An Adventure Up North

A surprise invitation…

It’s rare that I’m called out of my hiding place in Cornwall, but a special occasion this month proved just the thing to get me out of the county.

Weddings are odd events. They are both homogeneous and completely unique at the same time. Throughout your life (depending on how popular you are) you’ll be end up going to dozens of weddings, each one of them lodging irrevocably in your mind whilst simultaneously melding together . Whilst the couples will always appear radiant on the day, your enjoyment of the event will always depend on your closeness with those getting married (and the strength of the drinks on hand).

I remember that there was a period of time in my twenties when it felt like I was going to a wedding every other weekend, but soon enough the flow of invitations, which once felt like an endless cascade of ivory embossed cards slowed to a trickle, until the only envelopes adorning my door mat were politely asking me to pay my bills. I’m now in my fifties and my door mat is clear most days which means that all my friends have either married or died…and that I’ve finally managed to get a grip of my finances.

So, it should go without saying that I was more than a little surprised to find a plump ivory letter waiting for me when I came downstairs one morning last year. An old friend of mine from my farming days (who had somehow managed to keep hold of my address for nigh on 20 years) was getting married in Birmingham. It had been so long since I’d been to a wedding that I blindly accepted, hastily RSVP-ing that same day.

It wasn’t until I’d sent off the RSVP that I started to wrack my brain for the last time I’d even talked to this ghost from the past. Much like weddings, football games and waiting at bus stops – the monotonous days of farming had blended into one indiscernible mush in my mind. Keith had been the youngest of all of us and the most idealistic, perhaps he had been too ambitious to stay there. I marked the date on my calendar and then chose to put the whole thing out of my mind. No good would come of overthinking such a thing.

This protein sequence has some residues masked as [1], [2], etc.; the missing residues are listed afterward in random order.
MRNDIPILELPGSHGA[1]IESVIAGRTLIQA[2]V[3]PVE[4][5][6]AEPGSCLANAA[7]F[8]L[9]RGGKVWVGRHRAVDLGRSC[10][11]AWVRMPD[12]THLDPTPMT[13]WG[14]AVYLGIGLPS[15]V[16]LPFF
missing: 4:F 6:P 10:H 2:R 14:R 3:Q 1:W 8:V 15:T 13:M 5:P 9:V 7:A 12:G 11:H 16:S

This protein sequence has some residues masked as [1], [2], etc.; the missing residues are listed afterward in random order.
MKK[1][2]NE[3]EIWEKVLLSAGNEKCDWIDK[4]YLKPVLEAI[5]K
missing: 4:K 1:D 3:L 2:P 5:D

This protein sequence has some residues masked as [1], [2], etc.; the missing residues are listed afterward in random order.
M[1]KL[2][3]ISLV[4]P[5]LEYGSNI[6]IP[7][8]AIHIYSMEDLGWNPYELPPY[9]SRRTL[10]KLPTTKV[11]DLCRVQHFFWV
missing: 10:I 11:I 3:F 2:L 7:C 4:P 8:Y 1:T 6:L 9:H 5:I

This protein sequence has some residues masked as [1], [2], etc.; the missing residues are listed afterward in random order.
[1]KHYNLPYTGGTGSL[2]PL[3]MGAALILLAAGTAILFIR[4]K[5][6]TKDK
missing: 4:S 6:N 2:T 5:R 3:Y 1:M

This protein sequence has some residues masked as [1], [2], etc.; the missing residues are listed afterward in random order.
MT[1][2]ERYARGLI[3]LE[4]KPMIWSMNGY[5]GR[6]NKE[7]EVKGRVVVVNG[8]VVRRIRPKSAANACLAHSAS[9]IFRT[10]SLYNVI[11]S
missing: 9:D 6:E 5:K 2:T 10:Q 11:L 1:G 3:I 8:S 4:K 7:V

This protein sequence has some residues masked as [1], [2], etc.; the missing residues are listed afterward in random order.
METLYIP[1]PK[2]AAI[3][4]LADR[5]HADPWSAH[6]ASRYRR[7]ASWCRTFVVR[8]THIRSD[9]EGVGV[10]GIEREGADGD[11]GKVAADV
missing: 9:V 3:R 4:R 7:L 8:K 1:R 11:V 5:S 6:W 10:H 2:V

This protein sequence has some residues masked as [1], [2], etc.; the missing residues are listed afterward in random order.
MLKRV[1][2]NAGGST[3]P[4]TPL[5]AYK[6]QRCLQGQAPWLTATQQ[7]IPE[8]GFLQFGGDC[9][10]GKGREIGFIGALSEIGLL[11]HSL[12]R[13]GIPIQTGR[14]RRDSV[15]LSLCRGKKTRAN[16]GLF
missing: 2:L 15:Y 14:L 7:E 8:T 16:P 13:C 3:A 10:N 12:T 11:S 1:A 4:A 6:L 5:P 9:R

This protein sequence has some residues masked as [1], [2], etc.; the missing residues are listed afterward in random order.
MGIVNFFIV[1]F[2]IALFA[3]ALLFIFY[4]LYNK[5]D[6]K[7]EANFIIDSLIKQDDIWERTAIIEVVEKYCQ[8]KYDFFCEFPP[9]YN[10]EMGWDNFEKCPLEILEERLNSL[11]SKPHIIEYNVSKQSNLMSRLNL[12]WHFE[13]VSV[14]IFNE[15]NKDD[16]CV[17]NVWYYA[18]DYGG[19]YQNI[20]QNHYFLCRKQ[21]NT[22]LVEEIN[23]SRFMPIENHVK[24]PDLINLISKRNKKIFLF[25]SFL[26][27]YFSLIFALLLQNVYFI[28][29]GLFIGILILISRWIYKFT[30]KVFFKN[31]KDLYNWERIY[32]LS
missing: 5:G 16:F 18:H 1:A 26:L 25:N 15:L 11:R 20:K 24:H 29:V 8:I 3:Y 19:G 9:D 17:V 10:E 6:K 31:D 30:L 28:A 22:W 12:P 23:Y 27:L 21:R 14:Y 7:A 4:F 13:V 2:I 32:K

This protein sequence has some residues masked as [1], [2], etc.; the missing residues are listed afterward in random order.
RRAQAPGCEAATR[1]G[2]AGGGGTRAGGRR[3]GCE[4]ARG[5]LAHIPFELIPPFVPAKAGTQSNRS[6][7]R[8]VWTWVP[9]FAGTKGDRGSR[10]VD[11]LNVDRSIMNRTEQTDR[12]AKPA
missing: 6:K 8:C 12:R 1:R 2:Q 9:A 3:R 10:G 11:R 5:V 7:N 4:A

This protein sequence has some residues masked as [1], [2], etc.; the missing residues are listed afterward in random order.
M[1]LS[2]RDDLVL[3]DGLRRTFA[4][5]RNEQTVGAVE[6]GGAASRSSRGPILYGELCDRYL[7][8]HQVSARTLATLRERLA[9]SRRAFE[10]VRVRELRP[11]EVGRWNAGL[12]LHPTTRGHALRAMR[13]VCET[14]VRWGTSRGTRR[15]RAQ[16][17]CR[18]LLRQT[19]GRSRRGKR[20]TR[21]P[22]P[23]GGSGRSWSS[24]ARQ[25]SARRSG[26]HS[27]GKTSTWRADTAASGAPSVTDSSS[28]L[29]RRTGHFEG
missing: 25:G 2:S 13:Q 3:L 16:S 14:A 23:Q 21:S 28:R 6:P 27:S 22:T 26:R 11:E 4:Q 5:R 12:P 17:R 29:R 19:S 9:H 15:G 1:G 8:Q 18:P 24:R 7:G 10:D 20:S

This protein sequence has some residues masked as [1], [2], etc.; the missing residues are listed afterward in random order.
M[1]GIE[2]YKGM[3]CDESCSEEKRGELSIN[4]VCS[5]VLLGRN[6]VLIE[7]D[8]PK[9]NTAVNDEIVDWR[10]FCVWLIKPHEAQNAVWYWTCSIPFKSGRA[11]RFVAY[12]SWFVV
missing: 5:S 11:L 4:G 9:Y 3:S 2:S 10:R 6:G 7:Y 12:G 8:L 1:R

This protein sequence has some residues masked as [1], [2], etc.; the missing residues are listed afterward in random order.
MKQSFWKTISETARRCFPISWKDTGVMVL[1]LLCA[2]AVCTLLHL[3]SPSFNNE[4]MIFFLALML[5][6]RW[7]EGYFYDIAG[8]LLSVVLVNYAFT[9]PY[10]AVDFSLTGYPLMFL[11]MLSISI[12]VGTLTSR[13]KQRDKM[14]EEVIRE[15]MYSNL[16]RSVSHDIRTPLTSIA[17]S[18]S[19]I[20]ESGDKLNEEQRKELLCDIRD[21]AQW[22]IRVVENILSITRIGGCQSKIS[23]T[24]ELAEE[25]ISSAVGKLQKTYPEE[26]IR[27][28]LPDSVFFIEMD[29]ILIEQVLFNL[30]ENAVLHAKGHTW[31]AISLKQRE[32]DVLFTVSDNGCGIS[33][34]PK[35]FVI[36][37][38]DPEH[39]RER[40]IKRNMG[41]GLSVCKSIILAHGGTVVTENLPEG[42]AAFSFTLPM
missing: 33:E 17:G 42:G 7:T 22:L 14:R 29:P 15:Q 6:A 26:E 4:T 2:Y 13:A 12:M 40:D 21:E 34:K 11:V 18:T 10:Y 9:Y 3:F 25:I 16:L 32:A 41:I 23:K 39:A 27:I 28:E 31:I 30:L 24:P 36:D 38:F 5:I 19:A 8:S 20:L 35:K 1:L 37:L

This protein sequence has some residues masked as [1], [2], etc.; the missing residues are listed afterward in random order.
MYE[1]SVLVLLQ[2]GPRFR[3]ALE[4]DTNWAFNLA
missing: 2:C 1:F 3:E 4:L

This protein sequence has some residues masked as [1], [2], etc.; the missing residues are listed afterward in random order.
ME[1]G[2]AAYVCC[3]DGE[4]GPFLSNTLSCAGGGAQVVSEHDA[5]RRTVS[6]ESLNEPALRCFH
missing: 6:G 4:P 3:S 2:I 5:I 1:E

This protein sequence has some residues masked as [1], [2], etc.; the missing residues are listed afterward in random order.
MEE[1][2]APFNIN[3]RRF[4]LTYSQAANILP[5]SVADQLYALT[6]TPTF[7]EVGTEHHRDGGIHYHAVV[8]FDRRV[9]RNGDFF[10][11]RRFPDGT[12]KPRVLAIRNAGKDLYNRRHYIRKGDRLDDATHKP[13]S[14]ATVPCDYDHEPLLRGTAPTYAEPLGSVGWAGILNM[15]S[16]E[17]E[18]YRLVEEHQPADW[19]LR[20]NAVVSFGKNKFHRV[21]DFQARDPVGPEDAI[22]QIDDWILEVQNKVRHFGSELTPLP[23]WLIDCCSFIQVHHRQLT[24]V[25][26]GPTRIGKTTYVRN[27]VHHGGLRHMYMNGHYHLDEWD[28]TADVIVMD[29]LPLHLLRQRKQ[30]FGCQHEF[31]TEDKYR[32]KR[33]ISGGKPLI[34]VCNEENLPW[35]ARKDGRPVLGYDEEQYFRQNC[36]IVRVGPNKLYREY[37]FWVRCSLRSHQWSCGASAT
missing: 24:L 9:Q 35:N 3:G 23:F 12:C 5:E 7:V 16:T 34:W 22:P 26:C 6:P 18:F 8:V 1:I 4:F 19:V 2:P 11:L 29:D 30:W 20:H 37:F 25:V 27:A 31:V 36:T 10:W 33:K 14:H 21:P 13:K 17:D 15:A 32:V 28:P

Before I knew it I was pulling on a wrinkled grey suit, sleeping on a train and stepping into a glitzy wedding venue in the centre of Birmingham. ‘Fish out of water’ does not quite do justice to how I was feeling. A vodka luge carved in the shape of a swan gurgled quietly in the corner, flowers decked out what must have been 20 tables and a lounge band on a raised stage kicked into life. A man in a dinner suit approached me with a beaming smile. He was handsome, in his 30s and didn’t look like anyone that I knew.

“Maxwell, you made it! Darling, come and meet the man who’s responsible for getting me out of that God awful farm!”

Keith had changed, but at least we shared an opinion on the farm…

Hangover Pie and Pint in Birmingham

I awoke with a start the day after Keith’s wedding.

With a glance at my watch I could tell that I’d already missed my train – at this point in time, my immediate worries were more based around my physical predicament rather than my transport home.

My years of drinking usually put me in good stead for a solid session, but apparently I’d been in particularly energetic form the night before. I groaned as my brain pushed at the edge of its skull casing, desperately seeking for a way to seep through my face. Attempting to rally my senses, I stopped to consider what had happened the night before, how had I lost control of my faculties? Should I have not drained a 4-pack of Stella before getting to the wedding? Should I have stopped drinking after the first bottle of Prosecco or the second?

Thankfully, I’d found a bed in the centre of Birmingham and I was just a cab ride away from a solid pie and pint.

Now, I would never go as far to say that I’m an advocate of day-time drinking. I usually hold with the classic ‘6pm rule’ when it comes to drinking, often finding that if I start any earlier then it can be a real challenge to make it out of the gutter the next day. Despite breaking this particular rule the day before (and subsequently paying the price for it) I knew that the only way that I was going to make a quick recovery and return to Truro in one piece was by partaking in the ‘hair of the dog’. I settled up with the smirking receptionist on the ground floor and hailed a taxi, ordering the man to take me to the nearest pie and pint.

A short drive from the centre of town lies The Village, less of a pub and more of a family-friendly bistro, when I arrived there was already a number of patrons there complete with their offspring. Although I usually baulk at any boozer that positions itself in the family-friendly market, I was in no position to be picky and the cabbie informed me that there was no better pie in the city. I pushed my way in, expecting to be assaulted by a wall of screaming children but was surprised to be greeted by a quiet murmur of mothers conversing, the lower rumble of middle-class father timorously discussing the football and the occasional bubble of cherubic laughter.

A sigh of relief later I had sunk myself into a deep leather chair and ordered their Hand-Raised Pie of the Day along with a pint of their weakest ale. I started out cautiously, unsure of what effect these foreign bodies would have on my fragile system. Thankfully, with every sip and mouthful of pie I found myself reinvigorated. Within half an hour I was gamely wolfing down the remnants of the pie and happily quaffing the rest of my pint, half-considering ordering another one for the road…

I decided against staying, knowing full well how a second pint before midday could change the course of my day, opting instead to nurse a bottle of wine on the long train ride back home.